But it also perpetuated harm within the Asian community. Poor immigrants from Asian countries are expected to fulfill the stereotypes already running rampant in America, and failure to do so has resulted in social rejection. The model minority myth also erases the racism that Asians experience, normalizing microaggressions, xenophobia, cultural appropriation, and homogenizing the wide spectrum of Asian experiences, leaving American society desensitized to the violence and discrimination that Asian people undoubtedly face.


I can honestly say that before I educated myself, I also harbored these internalized biases created by the model minority myth. At my school district, the population is roughly 60% white and 35% Asian. That last 5% is the “rest of us” — including Black, LatinX, and Native students. Because of this, I lived in a unique little bubble where Asian people seemed more like a majority to me, than the minority that they actually are. The girl on my track team that said — “Black people are only good at running because they have so much practice running from the cops.” — was Asian. Offhand comments about elite institutions “lowering their academic standards” after I got into Harvard as a Black girl, were made by Asians. I’ve seen screenshots of group chats where the N-word is frequently used by Asian students in order to gain social clout.

Representation in elite institutions has masqueraded widening Asian American inequalities (TFMG).

I began perceiving Asian people in terms of their proximity to whiteness, and generalized the individual harm I experienced onto the entire community, as if they couldn’t experience racism themselves if some of them were racist towards me. It seems that many other Black people might think the same way.


But of course, this mindset is a myth in itself. So what is the truth?


I believe it is this: we are all capable and culpable of causing harm. Anti-Black racism, stereotypes, and complicity in the face of injustice are all pervasive phenomena in Asian communities—this must not be ignored in our nuanced approach towards unity, but effectively dismantled. Likewise, I’ve become increasingly aware of the harmful jokes and stereotypes, as well as resentment and racial gaslighting towards Asian people that continuously run unchecked in Black communities. Both of these truths are the side-effects of the model minority myth, which was created as a weapon of white supremacy to deflect our struggles against oppressive systems onto competition with each other instead. Who are we really benefiting when we fuel this mindset?


For generations, people of color have nurtured divides caused by subconscious hostilities urged upon us by white systems.

We’ve allowed these manufactured myths to control and shape our cultures, repeating the actions of our oppressors instead of organizing around our shared experiences in order to achieve collective liberation from white supremacy.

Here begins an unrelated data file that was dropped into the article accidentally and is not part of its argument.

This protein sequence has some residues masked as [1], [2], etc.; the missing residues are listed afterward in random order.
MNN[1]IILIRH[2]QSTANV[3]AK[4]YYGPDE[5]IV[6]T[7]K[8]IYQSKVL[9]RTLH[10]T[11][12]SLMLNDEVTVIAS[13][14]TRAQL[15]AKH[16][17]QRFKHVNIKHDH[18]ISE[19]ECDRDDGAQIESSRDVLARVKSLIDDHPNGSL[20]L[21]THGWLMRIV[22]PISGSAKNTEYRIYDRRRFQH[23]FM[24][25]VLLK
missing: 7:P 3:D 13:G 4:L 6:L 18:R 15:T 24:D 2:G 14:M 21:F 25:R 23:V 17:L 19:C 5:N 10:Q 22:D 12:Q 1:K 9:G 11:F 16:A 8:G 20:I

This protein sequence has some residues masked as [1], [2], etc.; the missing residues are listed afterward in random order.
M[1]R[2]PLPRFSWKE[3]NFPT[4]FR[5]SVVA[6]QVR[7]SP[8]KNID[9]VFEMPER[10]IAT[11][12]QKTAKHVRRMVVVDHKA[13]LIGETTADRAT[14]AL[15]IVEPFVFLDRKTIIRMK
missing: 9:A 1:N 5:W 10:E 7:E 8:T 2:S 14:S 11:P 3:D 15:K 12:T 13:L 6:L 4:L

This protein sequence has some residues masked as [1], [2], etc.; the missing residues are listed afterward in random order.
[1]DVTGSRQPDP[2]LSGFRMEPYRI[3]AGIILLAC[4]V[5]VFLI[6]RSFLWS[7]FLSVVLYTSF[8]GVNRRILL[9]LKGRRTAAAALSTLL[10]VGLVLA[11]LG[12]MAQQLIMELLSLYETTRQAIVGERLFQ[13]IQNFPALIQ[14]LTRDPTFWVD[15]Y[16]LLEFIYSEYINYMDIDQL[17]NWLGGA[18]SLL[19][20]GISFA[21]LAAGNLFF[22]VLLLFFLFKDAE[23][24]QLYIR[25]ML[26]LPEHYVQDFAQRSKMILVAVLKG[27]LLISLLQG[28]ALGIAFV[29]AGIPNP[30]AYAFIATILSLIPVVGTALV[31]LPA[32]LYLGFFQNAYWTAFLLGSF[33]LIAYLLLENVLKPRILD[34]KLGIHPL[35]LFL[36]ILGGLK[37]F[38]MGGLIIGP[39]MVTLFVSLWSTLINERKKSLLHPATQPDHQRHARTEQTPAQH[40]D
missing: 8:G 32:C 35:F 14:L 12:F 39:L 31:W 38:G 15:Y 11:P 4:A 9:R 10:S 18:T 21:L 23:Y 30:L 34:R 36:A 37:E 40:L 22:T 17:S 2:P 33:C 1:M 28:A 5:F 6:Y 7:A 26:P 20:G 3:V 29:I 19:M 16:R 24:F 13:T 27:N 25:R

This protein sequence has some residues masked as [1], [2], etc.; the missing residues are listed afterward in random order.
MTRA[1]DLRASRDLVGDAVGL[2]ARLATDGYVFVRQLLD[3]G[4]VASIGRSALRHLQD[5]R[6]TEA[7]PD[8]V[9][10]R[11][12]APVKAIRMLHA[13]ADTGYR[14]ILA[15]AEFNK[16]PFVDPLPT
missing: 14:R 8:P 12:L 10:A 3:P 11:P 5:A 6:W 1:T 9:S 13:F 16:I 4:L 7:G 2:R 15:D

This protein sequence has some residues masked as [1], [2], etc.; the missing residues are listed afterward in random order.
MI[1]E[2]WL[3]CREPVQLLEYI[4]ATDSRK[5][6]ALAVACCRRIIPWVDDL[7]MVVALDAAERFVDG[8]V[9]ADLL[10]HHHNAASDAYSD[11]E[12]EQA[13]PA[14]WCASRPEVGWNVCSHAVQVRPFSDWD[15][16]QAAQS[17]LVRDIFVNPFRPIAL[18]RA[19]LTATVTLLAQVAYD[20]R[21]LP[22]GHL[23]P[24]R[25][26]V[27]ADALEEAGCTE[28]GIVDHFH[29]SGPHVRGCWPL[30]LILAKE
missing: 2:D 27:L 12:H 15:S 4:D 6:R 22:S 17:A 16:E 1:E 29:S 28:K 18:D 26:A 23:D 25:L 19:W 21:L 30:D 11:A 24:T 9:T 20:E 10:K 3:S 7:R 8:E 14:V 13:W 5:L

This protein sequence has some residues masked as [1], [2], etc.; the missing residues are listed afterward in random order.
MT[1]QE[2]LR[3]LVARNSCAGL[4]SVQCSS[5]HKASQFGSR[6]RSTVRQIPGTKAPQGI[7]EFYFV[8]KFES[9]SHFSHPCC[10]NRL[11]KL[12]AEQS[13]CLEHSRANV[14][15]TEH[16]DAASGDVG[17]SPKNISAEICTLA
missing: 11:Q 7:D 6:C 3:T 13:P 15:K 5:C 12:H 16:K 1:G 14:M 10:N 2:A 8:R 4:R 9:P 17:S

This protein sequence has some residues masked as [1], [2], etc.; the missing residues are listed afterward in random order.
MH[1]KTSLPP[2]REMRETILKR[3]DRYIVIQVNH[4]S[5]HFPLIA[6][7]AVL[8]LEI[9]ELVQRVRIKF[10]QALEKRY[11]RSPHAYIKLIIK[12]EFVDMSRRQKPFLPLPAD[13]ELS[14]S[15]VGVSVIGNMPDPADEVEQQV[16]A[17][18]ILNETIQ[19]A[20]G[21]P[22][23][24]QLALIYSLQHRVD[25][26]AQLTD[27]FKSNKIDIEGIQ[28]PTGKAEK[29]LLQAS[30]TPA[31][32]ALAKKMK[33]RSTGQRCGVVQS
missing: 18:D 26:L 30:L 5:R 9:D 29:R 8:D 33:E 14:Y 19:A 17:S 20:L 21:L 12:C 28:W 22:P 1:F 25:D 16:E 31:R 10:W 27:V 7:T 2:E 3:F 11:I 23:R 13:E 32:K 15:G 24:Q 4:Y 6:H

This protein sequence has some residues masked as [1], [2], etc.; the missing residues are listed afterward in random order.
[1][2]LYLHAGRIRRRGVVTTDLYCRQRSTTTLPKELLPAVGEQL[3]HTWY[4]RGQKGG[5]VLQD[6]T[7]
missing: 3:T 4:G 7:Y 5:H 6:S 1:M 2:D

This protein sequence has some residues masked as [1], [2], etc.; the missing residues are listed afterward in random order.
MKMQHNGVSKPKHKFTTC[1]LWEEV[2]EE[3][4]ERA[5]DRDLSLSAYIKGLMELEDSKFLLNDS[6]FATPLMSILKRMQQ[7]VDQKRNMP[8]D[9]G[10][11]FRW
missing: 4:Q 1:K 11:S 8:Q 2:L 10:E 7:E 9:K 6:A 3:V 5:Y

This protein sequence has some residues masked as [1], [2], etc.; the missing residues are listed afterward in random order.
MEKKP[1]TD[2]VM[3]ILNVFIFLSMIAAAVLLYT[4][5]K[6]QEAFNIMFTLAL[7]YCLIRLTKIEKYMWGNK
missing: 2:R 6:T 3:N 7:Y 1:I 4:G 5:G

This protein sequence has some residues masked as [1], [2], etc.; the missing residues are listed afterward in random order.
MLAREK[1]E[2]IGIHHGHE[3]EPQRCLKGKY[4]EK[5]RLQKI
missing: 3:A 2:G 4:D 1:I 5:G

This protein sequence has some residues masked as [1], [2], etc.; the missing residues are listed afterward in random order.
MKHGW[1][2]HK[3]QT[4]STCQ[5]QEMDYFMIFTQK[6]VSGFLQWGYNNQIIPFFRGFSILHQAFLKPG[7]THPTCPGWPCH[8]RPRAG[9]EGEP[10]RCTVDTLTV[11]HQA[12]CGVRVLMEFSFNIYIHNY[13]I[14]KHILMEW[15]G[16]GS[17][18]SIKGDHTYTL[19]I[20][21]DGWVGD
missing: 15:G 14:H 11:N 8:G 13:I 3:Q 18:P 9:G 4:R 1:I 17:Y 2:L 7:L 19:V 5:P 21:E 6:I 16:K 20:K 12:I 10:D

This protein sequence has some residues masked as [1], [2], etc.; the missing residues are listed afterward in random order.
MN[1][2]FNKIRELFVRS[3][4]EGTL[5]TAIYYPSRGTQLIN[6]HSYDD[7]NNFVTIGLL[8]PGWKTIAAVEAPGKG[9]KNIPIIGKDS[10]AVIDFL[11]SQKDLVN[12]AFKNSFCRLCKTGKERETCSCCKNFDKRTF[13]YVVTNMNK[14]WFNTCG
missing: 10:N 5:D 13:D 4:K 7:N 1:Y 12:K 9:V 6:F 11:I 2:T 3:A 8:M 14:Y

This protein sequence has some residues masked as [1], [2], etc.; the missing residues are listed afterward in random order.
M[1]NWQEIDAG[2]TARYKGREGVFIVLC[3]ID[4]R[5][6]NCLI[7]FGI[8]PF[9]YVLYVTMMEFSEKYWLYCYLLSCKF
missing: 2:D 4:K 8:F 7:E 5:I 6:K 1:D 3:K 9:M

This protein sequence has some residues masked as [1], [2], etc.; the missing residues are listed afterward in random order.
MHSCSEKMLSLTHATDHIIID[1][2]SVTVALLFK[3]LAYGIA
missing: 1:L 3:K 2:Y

Following the arrest of Black Panther leader Huey Newton, Asian Americans joined arms in 1968 Oakland (Roz Payne).

Right now, Asian-Americans are scared. Fearful of what will happen when their loved ones step into the world everyday. I am no stranger to that painful feeling. I’ve been telling my dad to keep his hood down in public since I was twelve years old. At the end of the day, none of us are white and we never will be. However, we also cannot deny that stating this simple fact is not enough, and tends to erase the individual hardships of each community, which is why “People of Color” (POC), has been rightfully extended to “Black, Indigenous, People of Color” (BIPOC). In order to achieve true solidarity between people of color in America, we must instead do the work to unlearn internalized biases and spend time figuring out how to stand by each other in a productive way. Reflect on shared experiences, as well as the ones unique to each group. Advocate for our fellow humans. Recognize the cooperative radical efforts that paved the way. Whether it’s African Americans protesting the Vietnam War, or Asian-Americans taking a knee during Black Lives Matter protests in summer of 2020.


Especially in light of the Stop Asian Hate movement, the question inevitably floats back into my endless spectrum of myths and truths: Is solidarity between people of color unlikely to occur, no matter how much I want it to?


I know now that the answer is no. I don’t have to retreat into the mythical land of my mind for this to exist. And so, I carefully slide it over onto the side of truth, knowing that it won’t be easy, but willing to do the work anyway.


Mariah Norman is a freshman at Harvard University studying Government. She writes about race and justice.


Cover: Mandel Ngan/AFP